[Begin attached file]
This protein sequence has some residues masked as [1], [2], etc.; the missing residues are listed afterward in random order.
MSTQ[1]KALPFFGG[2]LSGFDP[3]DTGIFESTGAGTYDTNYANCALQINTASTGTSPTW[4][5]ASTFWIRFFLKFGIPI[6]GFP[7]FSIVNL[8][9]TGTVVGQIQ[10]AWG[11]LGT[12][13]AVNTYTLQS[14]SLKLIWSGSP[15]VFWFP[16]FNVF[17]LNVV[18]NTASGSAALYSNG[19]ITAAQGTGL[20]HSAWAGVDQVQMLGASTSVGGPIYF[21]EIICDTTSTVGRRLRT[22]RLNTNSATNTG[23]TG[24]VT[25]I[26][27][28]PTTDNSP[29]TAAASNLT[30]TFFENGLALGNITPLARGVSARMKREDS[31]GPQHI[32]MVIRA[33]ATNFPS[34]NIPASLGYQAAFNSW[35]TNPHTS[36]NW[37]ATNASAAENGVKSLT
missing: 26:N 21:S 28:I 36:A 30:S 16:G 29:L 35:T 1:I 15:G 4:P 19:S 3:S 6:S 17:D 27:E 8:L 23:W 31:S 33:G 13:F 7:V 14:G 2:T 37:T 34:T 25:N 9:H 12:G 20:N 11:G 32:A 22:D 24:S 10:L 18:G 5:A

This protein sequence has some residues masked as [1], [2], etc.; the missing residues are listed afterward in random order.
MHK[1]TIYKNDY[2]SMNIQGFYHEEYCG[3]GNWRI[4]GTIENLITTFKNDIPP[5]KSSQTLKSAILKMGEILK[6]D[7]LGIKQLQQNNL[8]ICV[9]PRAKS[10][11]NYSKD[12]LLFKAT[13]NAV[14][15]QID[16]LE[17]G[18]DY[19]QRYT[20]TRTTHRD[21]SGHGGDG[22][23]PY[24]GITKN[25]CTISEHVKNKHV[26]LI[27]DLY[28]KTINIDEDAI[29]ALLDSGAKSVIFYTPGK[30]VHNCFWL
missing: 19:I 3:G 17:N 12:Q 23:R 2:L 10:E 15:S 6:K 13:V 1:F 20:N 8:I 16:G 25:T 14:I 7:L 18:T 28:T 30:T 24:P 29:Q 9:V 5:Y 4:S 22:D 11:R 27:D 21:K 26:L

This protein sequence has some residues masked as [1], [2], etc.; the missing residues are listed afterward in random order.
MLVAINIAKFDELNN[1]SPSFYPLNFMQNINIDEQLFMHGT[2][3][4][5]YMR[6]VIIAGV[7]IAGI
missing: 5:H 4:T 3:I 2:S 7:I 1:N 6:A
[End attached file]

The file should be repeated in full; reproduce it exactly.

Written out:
This protein sequence has some residues masked as [1], [2], etc.; the missing residues are listed afterward in random order.
MSTQ[1]KALPFFGG[2]LSGFDP[3]DTGIFESTGAGTYDTNYANCALQINTASTGTSPTW[4][5]ASTFWIRFFLKFGIPI[6]GFP[7]FSIVNL[8][9]TGTVVGQIQ[10]AWG[11]LGT[12][13]AVNTYTLQS[14]SLKLIWSGSP[15]VFWFP[16]FNVF[17]LNVV[18]NTASGSAALYSNG[19]ITAAQGTGL[20]HSAWAGVDQVQMLGASTSVGGPIYF[21]EIICDTTSTVGRRLRT[22]RLNTNSATNTG[23]TG[24]VT[25]I[26][27][28]PTTDNSP[29]TAAASNLT[30]TFFENGLALGNITPLARGVSARMKREDS[31]GPQHI[32]MVIRA[33]ATNFPS[34]NIPASLGYQAAFNSW[35]TNPHTS[36]NW[37]ATNASAAENGVKSLT
missing: 26:N 21:S 28:I 36:A 30:S 16:G 29:L 35:T 1:I 15:G 4:P 19:S 3:S 6:S 17:D 27:E 8:L 23:W 31:S 33:G 13:F 7:V 14:G 2:T 37:T 34:T 25:N 9:H 12:G 20:N 11:G 32:A 22:D 24:S 10:L 18:G 5:A

This protein sequence has some residues masked as [1], [2], etc.; the missing residues are listed afterward in random order.
MHK[1]TIYKNDY[2]SMNIQGFYHEEYCG[3]GNWRI[4]GTIENLITTFKNDIPP[5]KSSQTLKSAILKMGEILK[6]D[7]LGIKQLQQNNL[8]ICV[9]PRAKS[10][11]NYSKD[12]LLFKAT[13]NAV[14][15]QID[16]LE[17]G[18]DY[19]QRYT[20]TRTTHRD[21]SGHGGDG[22][23]PY[24]GITKN[25]CTISEHVKNKHV[26]LI[27]DLY[28]KTINIDEDAI[29]ALLDSGAKSVIFYTPGK[30]VHNCFWL
missing: 19:I 3:G 17:N 12:Q 23:R 2:L 10:E 15:S 6:K 13:V 1:F 20:N 8:I 16:G 25:T 14:I 7:L 18:T 28:T 30:T 24:P 29:Q 9:V 5:Y 4:S 22:D 11:R 27:D 21:K 26:L

This protein sequence has some residues masked as [1], [2], etc.; the missing residues are listed afterward in random order.
MLVAINIAKFDELNN[1]SPSFYPLNFMQNINIDEQLFMHGT[2][3][4][5]YMR[6]VIIAGV[7]IAGI
missing: 5:H 4:T 3:I 2:S 7:I 1:N 6:A